The argument has been around for years. That America can now fight wars without suffering high casualty levels makes it too easy for us to engage in unnecessary wars. There's something to that philosophy. If we were absorbing casualties in Iraq at the rate we suffered them in World War II, million person marches on Washington would likely be a familiar occurrence.
However, the idea of increased own force casualties being a good thing contains a number of profoundly flawed assumptions, the main one of which is that suffering attrition is either an effective or efficient way to conduct warfare. Like George S. Patton said, "Nobody ever won a war by dying for his country."
Munitions and Attritions
It's almost unanimously accepted that World War II was a magnificent victory of free peoples over fascism, imperialism, and dictatorial regimes. But that victory came at a cost. By some counts, 62 million people perished in the war, and roughly 60 percent of the casualties were civilians. What's more, 80 percent of the war deaths occurred on the Allied side. That kind of friendly attrition may have been a necessary price to win "the good war", but few will seriously argue that suffering an unfavorable 8 to 2 attrition ratio is a "good" way to conduct armed conflict.
What's more, to discuss the contemporary security environment in the context of World War II is to compare apples and elephants. To start with, the global balance of military power has completely changed. Today, the United States spends as much on armed force as the rest of the world combined. Things were quite a bit different when Hitler unilaterally annexed the Sudetenland and conducted his blitzkrieg invasion of Czechoslovakia.
Then British Prime Minister Neville Chamberlain has suffered much criticism over the decades for "appeasing" Hitler as Nazi Germany's aggressive tendencies emerged. But in truth, neither the British nor the French were in much of a position to deter or block Hitler militarily.
Britain and France were still recovering from the fiscal and human cost of World War I. Over the objections of Charles de Gaulle and others on the French general staff, the French had decided to forgo the expense of creating a mobile, air power supported force like the one Hitler was developing and opted instead to invest in the Maginot Line, a static, defensive system of steel and cement fortresses that spanned the trench warfare front of World War I. Britain, an island nation and a traditional sea power, did not have the kind of land forces necessary to deploy to the continent and fight a moving, offensive ground war on its own.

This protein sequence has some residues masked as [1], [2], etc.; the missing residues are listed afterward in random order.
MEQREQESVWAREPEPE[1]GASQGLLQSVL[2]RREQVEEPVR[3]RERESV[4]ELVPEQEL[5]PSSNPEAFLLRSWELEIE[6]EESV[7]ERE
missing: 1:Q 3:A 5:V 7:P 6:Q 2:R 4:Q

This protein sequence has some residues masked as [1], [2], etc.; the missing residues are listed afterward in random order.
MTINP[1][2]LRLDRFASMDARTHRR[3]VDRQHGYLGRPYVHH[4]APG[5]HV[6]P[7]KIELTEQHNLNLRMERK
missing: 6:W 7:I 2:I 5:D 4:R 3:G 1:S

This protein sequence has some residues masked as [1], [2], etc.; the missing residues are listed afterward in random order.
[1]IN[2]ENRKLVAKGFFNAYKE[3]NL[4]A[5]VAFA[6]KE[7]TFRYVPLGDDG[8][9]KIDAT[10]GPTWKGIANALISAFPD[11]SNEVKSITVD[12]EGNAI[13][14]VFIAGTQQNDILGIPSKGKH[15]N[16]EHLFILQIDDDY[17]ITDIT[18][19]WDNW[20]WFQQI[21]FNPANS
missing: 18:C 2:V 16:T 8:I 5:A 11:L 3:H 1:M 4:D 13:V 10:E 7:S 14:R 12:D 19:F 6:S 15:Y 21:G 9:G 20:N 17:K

America, still mired in the great depression, was in no position to stop either Japanese or German aggression in the early stages. It's eventual decisive role in defeating the Axis Powers required a complete mobilization of industry and a comprehensive draft of able bodied citizens into military service. That took a considerable amount of time. Two and a half years of full time war production and elapsed between the Japanese attack on Pearl Harbor (December 7, 1941) and the U.S. led D-Day invasion of Europe (June 6, 1944). Victor in Europe (VE Day) didn't occur until May of 1945, and Victory over Japan (VJ Day) came about in August of that year.
Much of the rationale behind today's standing, rapidly deployable, all volunteer force revolves around avoiding three key deficiencies in our World War II experience.
1) Maintain sufficient force to deter not only major conflict, but to economically deter other nations from developing the kinds of standing force required to defeat ours.
2) Maintain a high technology force that can defeat any other conventional force in "major combat" operations rapidly and decisively.
3) Maintain a force that can quickly redeploy from major combat operations, reconstitute, and be prepared to engage in other major conflicts overseas.
Thinking With the Wrong Head
World War II America may have brought itself out of an economic depression by putting itself on a wartime footing, but that's not a solution to today's fiscal conundrums. America has been on a wartime footing ever since, and the military industrial complex is no longer an economic engine. It's a gaping hole in our national purse. Pundits and scholars who argue otherwise do so under the motivation of six figure salaries and generous neoconservative think tank stipends.
So no, high casualty, high attrition wars won't make America stronger, or make us seem stronger in the eyes in the rest of the world.
A long-standing argument of many of our "war intellectuals" says that a willingness to sustain attrition illustrates our "resolve" to the rest of the world.
Pardon me if you've heard this before, but getting in a bar fight over a girl you just met shows "resolve." Waking up in jail the next morning with a black eye and two broken ribs shows how stupid you are.
One would like to think that the mightiest nation in human history would be wise enough to wield its power without needing barroom attrition to keep it from throwing its fists foolishly.
One would like to think that, anyway.
Commander Jeff Huber, U.S. Navy (Retired) writes from Virginia Beach, Virginia. Read his commentaries at ePluribus Media and Pen and Sword.